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4 Reasons Not To Ignore Uptown Real Estate

During the 1920s, Uptown was one of Chicago's most vibrant commercial and residential districts. After World War II, the neighborhood became home to a diverse population of low-income renters and scores of vacant and rundown buildings.

Today, Uptown's fortunes are on the upswing and real estate investors are taking notice.

CedarSt Cos. co-founder and Managing Partner Alex Samoylovich and Booth Hansen principal George Halik

CedarSt Cos. co-founder and Managing Partner Alex Samoylovich said his firm was drawn to the neighborhood six years ago by its architectural character.

"There's a uniqueness to Uptown's architecture that can't be replicated. We found it to be a very good time, post-recession, to enter the market," Samoylovich said.

CedarSt is now the most active developer in Uptown.

Samoylovich said the neighborhood has untapped potential. Here are four factors that have laid the foundation for renewed interest in Uptown.

1. An Abundance Of Old Buildings

The Lawrence House

CedarSt built its reputation as an adaptive reuse specialist in Uptown with its Flats line of micro-apartments. The largest delivered to date is Lawrence House, a 344-unit property that opened in 2016. CedarSt has an even bigger project in the pipeline: a redevelopment of the former Consolidated Life Insurance building at 5050 North Broadway. The firm is redeveloping that building into 714 apartments.

"Flats is the Soho House of apartments, with the price point of Target," Samoylovich said.

Samoylovich said Uptown buildings have good bones that lend themselves well to multifamily repositionings with amenity-rich environments. Lawrence House has a rooftop deck, a boxing gym, a swimming pool, a bar and a diner.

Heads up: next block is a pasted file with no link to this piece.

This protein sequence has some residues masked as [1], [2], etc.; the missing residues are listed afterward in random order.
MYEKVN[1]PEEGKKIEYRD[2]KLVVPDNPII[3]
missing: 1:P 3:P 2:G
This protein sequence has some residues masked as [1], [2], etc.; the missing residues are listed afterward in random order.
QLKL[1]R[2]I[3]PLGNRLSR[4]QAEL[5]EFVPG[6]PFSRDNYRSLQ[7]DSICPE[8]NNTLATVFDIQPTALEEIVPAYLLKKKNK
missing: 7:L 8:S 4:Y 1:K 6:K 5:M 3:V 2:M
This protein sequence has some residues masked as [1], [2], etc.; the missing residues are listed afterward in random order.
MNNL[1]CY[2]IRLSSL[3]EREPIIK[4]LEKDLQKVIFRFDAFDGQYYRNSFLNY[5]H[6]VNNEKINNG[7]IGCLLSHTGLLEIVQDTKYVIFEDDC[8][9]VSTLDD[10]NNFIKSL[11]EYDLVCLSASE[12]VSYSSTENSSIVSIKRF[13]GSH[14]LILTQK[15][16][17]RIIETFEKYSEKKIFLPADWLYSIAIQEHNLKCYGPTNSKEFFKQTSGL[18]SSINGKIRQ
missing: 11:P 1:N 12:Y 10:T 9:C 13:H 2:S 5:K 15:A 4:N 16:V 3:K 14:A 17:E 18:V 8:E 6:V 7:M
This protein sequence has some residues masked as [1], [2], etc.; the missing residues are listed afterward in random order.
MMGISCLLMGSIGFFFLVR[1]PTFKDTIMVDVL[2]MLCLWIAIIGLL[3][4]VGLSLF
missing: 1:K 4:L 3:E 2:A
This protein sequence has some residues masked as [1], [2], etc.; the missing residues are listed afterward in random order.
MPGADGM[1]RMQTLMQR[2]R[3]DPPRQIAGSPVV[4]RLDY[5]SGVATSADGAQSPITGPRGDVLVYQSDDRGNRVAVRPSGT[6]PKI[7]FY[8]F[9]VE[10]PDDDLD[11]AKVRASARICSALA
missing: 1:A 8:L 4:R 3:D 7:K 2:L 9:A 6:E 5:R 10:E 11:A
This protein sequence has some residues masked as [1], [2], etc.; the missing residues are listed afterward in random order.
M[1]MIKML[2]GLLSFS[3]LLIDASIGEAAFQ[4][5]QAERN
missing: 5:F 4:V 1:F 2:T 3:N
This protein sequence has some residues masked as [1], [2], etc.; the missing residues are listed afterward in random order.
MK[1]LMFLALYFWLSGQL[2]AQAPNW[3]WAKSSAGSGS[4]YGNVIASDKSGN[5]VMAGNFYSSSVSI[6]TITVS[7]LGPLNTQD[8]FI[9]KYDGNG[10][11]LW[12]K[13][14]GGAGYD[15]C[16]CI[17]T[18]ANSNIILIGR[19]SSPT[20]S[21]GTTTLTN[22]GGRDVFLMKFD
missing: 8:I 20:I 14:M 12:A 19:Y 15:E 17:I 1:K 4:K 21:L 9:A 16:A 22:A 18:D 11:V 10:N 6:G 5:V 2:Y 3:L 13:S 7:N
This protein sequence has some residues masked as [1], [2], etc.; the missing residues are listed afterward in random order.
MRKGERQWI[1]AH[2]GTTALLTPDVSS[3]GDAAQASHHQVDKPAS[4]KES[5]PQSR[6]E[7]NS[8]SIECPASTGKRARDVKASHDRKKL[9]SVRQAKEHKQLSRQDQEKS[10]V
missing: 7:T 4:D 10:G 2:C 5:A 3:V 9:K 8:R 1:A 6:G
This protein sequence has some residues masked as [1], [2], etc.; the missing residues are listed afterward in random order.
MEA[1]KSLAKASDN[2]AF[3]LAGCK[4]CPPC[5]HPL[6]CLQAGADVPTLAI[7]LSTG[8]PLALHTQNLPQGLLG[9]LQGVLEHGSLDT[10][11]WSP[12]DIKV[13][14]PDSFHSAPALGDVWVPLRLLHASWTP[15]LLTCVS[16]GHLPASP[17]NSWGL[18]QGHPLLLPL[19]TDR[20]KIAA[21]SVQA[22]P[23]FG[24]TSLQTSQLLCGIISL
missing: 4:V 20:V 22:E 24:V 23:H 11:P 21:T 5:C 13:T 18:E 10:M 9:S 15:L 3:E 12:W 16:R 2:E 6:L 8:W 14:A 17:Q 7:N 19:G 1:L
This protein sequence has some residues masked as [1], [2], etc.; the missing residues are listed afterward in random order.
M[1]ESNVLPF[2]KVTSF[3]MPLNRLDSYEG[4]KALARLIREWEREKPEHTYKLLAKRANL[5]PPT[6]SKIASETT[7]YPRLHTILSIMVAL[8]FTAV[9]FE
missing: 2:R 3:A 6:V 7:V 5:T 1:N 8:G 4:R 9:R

The neighborhood itself also serves as an amenity. Argyle Street is home to Chicago's Vietnamese community. Uptown's eastern border is the lakefront, and the neighborhood is bounded by more affluent Wrigleyville, Edgewater and Lakeview.

2. Public Transit Access

CTA completed a major overhaul of the Wilson Avenue Red/Purple Line 'L' station in Uptown.

Chicago Transit Authority completed a $203M renovation of the Wilson Avenue Red/Purple Line 'L' station last year, modernizing platforms and the stationhouse. Work to modernize the Lawrence and Argyle stations as part of CTA's overhaul of the Red and Purple Lines is set to start next year.

These three lines intersect Uptown, and the renovations to the stations are intended to meet the demand of a growing population and make the stations compliant with the Americans with Disabilities Act.

CTA also has several bus lines directly connecting the neighborhood to downtown, via Lake Shore Drive.

3. Untapped Potential As An Entertainment District

Uptown Theatre, Chicago

The landmark Uptown Theatre used to anchor a thriving live entertainment district but has been vacant for nearly 37 years and has fallen into severe disrepair. Preservationists have called on the city to prioritize a restoration of the Uptown, and Mayor Rahm Emanuel called for the creation of an Uptown music district anchored by the Uptown, the nearby Riviera Theatre and Aragon Ballroom, and the historic Green Mill Cocktail Lounge.

But any restoration of the Uptown Theatre will need a combination of public and private funding and previous attempts to restore the theater fell apart. Samoylovich said a restoration of the Uptown would kick-start a revitalization of the neighborhood, similar to how restoring Brooklyn's Paramount Theatre is leading to renewed interest in Brooklyn, New York. Samoylovich said the Uptown is one of the defining landmarks of the neighborhood and it cannot afford to fall into further decay.

4. Ground-Up Development Has Arrived

A rendering of JDL Development's Eight Eleven Uptown

Samoylovich said new construction in Uptown was nearly nonexistent over the past 30 years. But projects like Wilson Yards prove there is appetite for ground-up development. Four new developments are expected to break ground in Uptown this year, including a seven-story, 110-unit apartment building from CedarSt at 1050 West Wilson.

Big names are also looking to build in Uptown. Clayco is planning a 12-story development at 975 West Wilson featuring 150 units and ground-level retail. JDL Development was issued a full construction permit for Eight Eleven Uptown, a 373-unit apartment project, in June.

Samoylovich said recent apartment deliveries in Uptown were absorbed at a record pace, suggesting the development cycle in Uptown is only beginning.

"We're in the third inning here," Samoylovich said.

Hear from Samoylovich at Bisnow's Hottest Submarkets event, April 25 at Oak Brook Place.